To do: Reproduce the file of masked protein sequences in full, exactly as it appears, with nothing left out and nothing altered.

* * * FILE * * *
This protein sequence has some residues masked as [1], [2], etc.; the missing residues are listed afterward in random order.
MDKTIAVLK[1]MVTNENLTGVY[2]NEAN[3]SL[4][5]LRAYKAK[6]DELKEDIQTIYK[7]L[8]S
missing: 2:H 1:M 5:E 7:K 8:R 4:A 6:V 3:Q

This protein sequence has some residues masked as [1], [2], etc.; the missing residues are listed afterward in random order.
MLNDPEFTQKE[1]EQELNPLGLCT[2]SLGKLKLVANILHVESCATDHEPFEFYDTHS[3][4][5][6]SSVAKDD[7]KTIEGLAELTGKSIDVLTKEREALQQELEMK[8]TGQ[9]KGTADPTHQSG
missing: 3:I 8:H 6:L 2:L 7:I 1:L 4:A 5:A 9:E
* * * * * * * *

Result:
This protein sequence has some residues masked as [1], [2], etc.; the missing residues are listed afterward in random order.
MDKTIAVLK[1]MVTNENLTGVY[2]NEAN[3]SL[4][5]LRAYKAK[6]DELKEDIQTIYK[7]L[8]S
missing: 2:H 1:M 5:E 7:K 8:R 4:A 6:V 3:Q

This protein sequence has some residues masked as [1], [2], etc.; the missing residues are listed afterward in random order.
MLNDPEFTQKE[1]EQELNPLGLCT[2]SLGKLKLVANILHVESCATDHEPFEFYDTHS[3][4][5][6]SSVAKDD[7]KTIEGLAELTGKSIDVLTKEREALQQELEMK[8]TGQ[9]KGTADPTHQSG
missing: 3:I 8:H 6:L 2:L 7:I 1:L 4:A 5:A 9:E